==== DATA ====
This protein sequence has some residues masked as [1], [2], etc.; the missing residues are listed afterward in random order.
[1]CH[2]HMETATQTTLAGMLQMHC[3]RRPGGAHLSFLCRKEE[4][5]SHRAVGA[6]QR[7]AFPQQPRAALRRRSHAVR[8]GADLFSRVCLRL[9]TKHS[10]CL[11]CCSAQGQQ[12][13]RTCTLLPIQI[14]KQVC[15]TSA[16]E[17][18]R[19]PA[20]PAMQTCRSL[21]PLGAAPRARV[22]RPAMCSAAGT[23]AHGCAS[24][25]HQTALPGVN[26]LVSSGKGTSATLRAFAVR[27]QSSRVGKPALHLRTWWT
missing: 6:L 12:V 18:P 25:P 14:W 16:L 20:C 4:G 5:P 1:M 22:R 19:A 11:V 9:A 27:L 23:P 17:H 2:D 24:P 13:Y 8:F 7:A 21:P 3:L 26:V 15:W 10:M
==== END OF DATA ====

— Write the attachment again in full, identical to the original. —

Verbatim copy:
This protein sequence has some residues masked as [1], [2], etc.; the missing residues are listed afterward in random order.
[1]CH[2]HMETATQTTLAGMLQMHC[3]RRPGGAHLSFLCRKEE[4][5]SHRAVGA[6]QR[7]AFPQQPRAALRRRSHAVR[8]GADLFSRVCLRL[9]TKHS[10]CL[11]CCSAQGQQ[12][13]RTCTLLPIQI[14]KQVC[15]TSA[16]E[17][18]R[19]PA[20]PAMQTCRSL[21]PLGAAPRARV[22]RPAMCSAAGT[23]AHGCAS[24][25]HQTALPGVN[26]LVSSGKGTSATLRAFAVR[27]QSSRVGKPALHLRTWWT
missing: 6:L 12:V 18:P 25:P 14:W 16:L 20:C 4:G 5:P 1:M 22:R 19:A 11:V 9:A 27:L 23:P 17:H 2:D 24:P 13:Y 8:F 7:A 21:P 3:L 26:V 15:W 10:M